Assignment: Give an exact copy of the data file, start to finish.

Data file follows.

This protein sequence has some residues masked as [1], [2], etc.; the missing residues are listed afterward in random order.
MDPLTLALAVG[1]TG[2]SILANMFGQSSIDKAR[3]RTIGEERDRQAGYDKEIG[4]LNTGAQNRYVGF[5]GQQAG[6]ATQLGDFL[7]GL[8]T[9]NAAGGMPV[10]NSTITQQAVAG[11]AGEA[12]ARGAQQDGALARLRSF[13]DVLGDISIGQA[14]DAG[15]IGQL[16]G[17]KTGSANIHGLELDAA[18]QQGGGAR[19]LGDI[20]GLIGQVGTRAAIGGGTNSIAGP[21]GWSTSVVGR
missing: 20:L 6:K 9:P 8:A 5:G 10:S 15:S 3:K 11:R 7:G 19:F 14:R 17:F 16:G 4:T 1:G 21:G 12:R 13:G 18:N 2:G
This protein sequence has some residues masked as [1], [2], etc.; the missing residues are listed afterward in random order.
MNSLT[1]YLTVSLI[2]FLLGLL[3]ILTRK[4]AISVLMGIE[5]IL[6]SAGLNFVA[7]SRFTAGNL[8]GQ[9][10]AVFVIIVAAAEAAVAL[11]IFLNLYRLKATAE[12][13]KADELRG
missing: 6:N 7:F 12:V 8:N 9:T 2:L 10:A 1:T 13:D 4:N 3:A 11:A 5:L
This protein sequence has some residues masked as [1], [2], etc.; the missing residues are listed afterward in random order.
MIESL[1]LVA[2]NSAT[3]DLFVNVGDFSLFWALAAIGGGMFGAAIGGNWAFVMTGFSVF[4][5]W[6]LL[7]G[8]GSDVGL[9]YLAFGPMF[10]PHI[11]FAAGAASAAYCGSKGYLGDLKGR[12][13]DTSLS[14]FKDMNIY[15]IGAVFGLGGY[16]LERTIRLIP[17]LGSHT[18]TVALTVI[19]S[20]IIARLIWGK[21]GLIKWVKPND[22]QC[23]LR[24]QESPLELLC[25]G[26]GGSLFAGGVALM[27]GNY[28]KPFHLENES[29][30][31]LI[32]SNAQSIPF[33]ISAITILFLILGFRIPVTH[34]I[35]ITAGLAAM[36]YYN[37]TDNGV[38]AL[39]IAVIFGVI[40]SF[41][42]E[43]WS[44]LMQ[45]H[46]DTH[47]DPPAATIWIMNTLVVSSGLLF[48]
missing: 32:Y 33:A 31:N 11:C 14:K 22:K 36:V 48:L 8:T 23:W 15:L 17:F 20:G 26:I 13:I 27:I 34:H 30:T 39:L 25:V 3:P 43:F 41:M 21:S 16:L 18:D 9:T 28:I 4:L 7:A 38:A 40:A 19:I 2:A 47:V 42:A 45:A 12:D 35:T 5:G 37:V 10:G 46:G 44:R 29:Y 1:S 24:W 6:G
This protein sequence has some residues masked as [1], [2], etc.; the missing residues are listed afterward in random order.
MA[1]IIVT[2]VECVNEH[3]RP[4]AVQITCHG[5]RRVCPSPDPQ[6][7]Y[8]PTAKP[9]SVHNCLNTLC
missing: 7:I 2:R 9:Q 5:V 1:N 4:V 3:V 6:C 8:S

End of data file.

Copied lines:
This protein sequence has some residues masked as [1], [2], etc.; the missing residues are listed afterward in random order.
MDPLTLALAVG[1]TG[2]SILANMFGQSSIDKAR[3]RTIGEERDRQAGYDKEIG[4]LNTGAQNRYVGF[5]GQQAG[6]ATQLGDFL[7]GL[8]T[9]NAAGGMPV[10]NSTITQQAVAG[11]AGEA[12]ARGAQQDGALARLRSF[13]DVLGDISIGQA[14]DAG[15]IGQL[16]G[17]KTGSANIHGLELDAA[18]QQGGGAR[19]LGDI[20]GLIGQVGTRAAIGGGTNSIAGP[21]GWSTSVVGR
missing: 20:L 6:K 9:P 8:A 5:G 10:S 15:S 3:K 11:R 7:G 19:F 14:R 17:F 16:G 4:T 1:G 21:G 12:R 13:G 18:N 2:G
This protein sequence has some residues masked as [1], [2], etc.; the missing residues are listed afterward in random order.
MNSLT[1]YLTVSLI[2]FLLGLL[3]ILTRK[4]AISVLMGIE[5]IL[6]SAGLNFVA[7]SRFTAGNL[8]GQ[9][10]AVFVIIVAAAEAAVAL[11]IFLNLYRLKATAE[12][13]KADELRG
missing: 6:N 7:F 12:V 8:N 9:T 2:L 10:A 1:T 13:D 4:N 3:A 11:A 5:L
This protein sequence has some residues masked as [1], [2], etc.; the missing residues are listed afterward in random order.
MIESL[1]LVA[2]NSAT[3]DLFVNVGDFSLFWALAAIGGGMFGAAIGGNWAFVMTGFSVF[4][5]W[6]LL[7]G[8]GSDVGL[9]YLAFGPMF[10]PHI[11]FAAGAASAAYCGSKGYLGDLKGR[12][13]DTSLS[14]FKDMNIY[15]IGAVFGLGGY[16]LERTIRLIP[17]LGSHT[18]TVALTVI[19]S[20]IIARLIWGK[21]GLIKWVKPND[22]QC[23]LR[24]QESPLELLC[25]G[26]GGSLFAGGVALM[27]GNY[28]KPFHLENES[29][30][31]LI[32]SNAQSIPF[33]ISAITILFLILGFRIPVTH[34]I[35]ITAGLAAM[36]YYN[37]TDNGV[38]AL[39]IAVIFGVI[40]SF[41][42]E[43]WS[44]LMQ[45]H[46]DTH[47]DPPAATIWIMNTLVVSSGLLF[48]
missing: 32:Y 33:A 31:N 11:C 14:K 22:K 36:V 48:L 8:T 23:W 15:L 17:F 20:G 26:I 13:I 27:I 34:H 30:T 39:L 25:V 3:P 43:F 41:M 21:S 16:L 18:D 9:T 28:I 4:L 7:A 38:A 40:A 19:I 2:A 47:V 42:A 45:A 12:D 35:T 5:G 37:V 10:G 46:G 44:R 29:Y 1:S 24:W 6:G
This protein sequence has some residues masked as [1], [2], etc.; the missing residues are listed afterward in random order.
MA[1]IIVT[2]VECVNEH[3]RP[4]AVQITCHG[5]RRVCPSPDPQ[6][7]Y[8]PTAKP[9]SVHNCLNTLC
missing: 7:I 2:R 9:Q 5:V 1:N 4:V 3:V 6:C 8:S